Net sales of products ultimately used in the telecommunications market decreased by approximately $2.5 million, or 1.4%, during the year ended December 31, 2012, as compared with 2011. Assuming the DDi Acquisition had occurred on January 1, 2011, on a pro forma basis, net sales of products for use in this end market decreased by approximately $21.3 million, or 10.0%, for the year ended December 31, 2012, as compared with 2011. The sales decline is primarily a result of reduced demand for certain programs we supply, partially offset by last-buy sales increases on end-of-life programs and new program wins. While we continue to pursue new customers and programs in this end market, the global telecommunications industry remains volatile.

Net sales to customers in the military and aerospace market increased by approximately $49.6 million, or 115.4%, during the year ended December 31, 2012, compared with 2011. Assuming the DDi Acquisition had occurred on January 1, 2011, on a pro forma basis, net sales of products for use in this market decreased by approximately $4.3 million, or 3.3%, for the year ended December 31, 2012, as compared with 2011. The pro forma sales decline is a result of ongoing budget pressures on U.S. government defense spending, which has continued to hamper demand and apply downward pricing pressures.

34-------------------------------------------------------------------------------- Table of Contents Net sales by segment on a historical basis for the years ended December 31, 2012 and 2011, and on a pro forma basis for the years ended December 31, 2012 and 2011, were as follows: Pro Historical Forma Segment (dollars in millions) 2012 2011 2012 2011 Printed Circuit Boards $ 967.2 $ 865.9 $ 1,080.2 $ 1,129.3 Assembly 200.1 201.0 200.1 201.0 Eliminations (7.4 ) (9.6 ) (7.4 ) (9.6 ) Total net sales $ 1,159.9 $ 1,057.3 $ 1,272.9 $ 1,320.7 Printed Circuit Boards segment net sales, including intersegment sales, for the year ended December 31, 2012, increased by $101.3 million, or 11.7%, to $967.2 million. Assuming the DDi Acquisition had occurred on January 1, 2011, on a pro forma basis, Printed Circuit Boards net sales, including intersegment sales, for the year ended December 31, 2012, decreased by $49.1 million, or 4.4%. This decrease is a result of decreases in net sales in all end markets except the computer and datacommunications end market.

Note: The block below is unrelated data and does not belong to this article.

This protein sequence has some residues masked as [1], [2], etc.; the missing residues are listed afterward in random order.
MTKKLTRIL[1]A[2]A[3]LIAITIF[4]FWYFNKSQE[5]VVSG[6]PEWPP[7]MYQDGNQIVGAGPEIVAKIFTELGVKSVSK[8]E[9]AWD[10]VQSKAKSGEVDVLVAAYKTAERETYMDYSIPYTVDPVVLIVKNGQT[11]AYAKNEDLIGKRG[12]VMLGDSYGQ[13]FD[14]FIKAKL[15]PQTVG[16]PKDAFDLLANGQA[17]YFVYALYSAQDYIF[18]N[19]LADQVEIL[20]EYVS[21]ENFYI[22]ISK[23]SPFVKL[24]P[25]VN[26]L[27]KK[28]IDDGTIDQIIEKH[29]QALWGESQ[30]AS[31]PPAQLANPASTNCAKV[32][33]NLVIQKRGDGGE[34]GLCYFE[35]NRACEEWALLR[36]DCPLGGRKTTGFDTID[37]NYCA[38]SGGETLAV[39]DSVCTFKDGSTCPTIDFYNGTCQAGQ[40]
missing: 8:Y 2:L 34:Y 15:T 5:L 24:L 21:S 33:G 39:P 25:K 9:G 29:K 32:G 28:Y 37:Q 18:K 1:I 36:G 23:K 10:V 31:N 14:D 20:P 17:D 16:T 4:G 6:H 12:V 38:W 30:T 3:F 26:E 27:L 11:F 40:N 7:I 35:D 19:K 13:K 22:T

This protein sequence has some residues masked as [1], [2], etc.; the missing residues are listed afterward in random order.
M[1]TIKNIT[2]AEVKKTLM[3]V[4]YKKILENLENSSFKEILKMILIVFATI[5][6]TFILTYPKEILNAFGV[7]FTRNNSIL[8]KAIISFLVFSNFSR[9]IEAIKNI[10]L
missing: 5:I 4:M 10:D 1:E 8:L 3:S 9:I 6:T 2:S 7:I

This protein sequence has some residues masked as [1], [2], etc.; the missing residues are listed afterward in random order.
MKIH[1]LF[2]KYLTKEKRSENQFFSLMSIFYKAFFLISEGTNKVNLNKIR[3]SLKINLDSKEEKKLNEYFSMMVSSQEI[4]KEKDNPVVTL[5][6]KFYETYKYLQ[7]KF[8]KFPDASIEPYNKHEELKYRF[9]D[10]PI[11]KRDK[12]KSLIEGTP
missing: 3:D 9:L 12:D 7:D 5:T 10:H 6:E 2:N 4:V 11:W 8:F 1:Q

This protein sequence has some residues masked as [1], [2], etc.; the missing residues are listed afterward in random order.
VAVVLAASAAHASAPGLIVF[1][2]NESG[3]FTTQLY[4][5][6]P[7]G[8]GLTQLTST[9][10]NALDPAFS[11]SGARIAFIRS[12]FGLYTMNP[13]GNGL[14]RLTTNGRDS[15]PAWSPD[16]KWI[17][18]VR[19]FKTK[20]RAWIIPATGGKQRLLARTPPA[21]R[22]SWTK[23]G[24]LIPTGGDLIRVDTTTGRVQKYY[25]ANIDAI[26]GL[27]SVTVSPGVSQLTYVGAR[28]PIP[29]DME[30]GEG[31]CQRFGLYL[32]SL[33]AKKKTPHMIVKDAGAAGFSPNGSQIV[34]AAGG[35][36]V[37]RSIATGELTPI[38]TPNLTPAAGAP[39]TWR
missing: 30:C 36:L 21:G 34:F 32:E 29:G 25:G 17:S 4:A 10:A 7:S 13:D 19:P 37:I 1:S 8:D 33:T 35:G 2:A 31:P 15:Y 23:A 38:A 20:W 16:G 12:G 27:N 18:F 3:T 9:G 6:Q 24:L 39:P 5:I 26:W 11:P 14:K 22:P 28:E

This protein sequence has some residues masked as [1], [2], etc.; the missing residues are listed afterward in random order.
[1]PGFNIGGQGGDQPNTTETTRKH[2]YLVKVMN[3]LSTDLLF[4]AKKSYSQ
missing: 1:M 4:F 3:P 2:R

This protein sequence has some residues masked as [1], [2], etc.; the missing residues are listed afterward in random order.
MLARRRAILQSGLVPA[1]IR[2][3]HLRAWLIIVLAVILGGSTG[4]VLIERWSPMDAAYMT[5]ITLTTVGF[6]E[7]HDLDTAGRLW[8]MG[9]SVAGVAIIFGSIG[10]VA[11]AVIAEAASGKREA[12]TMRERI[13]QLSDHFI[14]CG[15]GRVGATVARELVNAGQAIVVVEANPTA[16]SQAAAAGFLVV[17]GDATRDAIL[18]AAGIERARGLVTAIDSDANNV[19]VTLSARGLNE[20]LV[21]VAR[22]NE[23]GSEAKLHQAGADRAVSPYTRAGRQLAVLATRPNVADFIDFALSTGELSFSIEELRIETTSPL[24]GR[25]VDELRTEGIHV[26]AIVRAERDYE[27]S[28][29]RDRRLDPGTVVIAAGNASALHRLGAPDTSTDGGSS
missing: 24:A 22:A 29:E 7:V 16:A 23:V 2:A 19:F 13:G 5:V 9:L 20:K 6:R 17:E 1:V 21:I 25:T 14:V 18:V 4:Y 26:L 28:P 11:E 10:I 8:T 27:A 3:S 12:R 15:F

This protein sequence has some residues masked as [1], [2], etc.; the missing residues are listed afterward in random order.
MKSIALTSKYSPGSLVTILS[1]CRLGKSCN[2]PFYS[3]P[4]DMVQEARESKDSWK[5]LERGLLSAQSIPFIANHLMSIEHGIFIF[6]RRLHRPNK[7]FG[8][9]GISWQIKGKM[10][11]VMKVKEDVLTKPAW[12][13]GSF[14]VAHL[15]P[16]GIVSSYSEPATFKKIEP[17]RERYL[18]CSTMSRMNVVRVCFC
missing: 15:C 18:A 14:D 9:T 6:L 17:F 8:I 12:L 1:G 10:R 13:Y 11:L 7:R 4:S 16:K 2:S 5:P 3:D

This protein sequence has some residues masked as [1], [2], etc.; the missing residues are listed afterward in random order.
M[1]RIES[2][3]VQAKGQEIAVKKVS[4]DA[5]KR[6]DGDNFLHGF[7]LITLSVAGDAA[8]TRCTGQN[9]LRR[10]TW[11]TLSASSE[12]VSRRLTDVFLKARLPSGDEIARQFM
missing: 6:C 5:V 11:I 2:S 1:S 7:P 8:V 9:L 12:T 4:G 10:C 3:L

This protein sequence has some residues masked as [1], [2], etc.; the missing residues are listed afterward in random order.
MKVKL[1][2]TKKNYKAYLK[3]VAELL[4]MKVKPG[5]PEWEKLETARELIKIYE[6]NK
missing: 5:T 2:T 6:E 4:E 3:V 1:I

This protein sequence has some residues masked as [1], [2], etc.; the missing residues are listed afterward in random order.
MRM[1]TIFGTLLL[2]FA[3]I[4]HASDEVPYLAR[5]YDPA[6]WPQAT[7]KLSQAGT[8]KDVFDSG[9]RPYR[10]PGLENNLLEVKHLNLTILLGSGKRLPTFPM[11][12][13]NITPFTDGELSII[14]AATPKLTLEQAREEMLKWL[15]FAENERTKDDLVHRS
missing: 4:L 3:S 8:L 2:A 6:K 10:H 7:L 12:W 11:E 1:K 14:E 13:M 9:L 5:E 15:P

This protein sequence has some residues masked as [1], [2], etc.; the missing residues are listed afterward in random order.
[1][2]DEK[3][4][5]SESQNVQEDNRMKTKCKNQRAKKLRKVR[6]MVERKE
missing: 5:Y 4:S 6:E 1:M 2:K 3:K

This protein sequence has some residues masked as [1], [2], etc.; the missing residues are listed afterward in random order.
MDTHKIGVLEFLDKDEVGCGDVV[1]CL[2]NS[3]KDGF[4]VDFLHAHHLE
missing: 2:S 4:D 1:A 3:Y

Assembly segment net sales decreased by $0.9 million, or 0.4%, to $200.1 million for the year ended December 31, 2012, compared with 2011. The decrease was primarily the result of reduced demand in our telecommunications end market and reduced demand in elevator controls related programs in our industrial & instrumentation end market, partially offset by improved demand in wind power and industrial manufacturing equipment programs in our industrial & instrumentation end market.

Cost of Goods Sold. Cost of goods sold, exclusive of items shown separately in the consolidated statement of operations and comprehensive (loss) income for year ended December 31, 2012, was $927.2 million, or 79.9%, of consolidated net sales. This represents a 0.7 percentage point increase from the 79.2% of consolidated net sales for the year ended December 31, 2011. In accordance with purchase accounting rules, the inventory acquired from DDi of as part of the DDi Acquisition was written up to its fair value, which for work in progress and finished goods approximated its selling price less an estimated profit from the selling effort. As a result, cost of goods sold during the year ended December 31, 2012, reflected the inventory fair value adjustment of approximately $3.9 million, which negatively impacted the ratio of cost of goods sold to net sales. Excluding this adjustment, cost of goods sold relative to consolidated net sales increased by 0.4 percentage points to 79.6%. Cost of goods sold as a percentage of sales was also impacted during the period by i) approximately $11 million to $13 million of net costs related to estimated manufacturing inefficiencies at our Guangzhou, China PCB facility as a result of a fire in September 2012 and ii) a $0.5 million charge to write off inventory which was impaired as a result of the closure of our Huizhou manufacturing facility.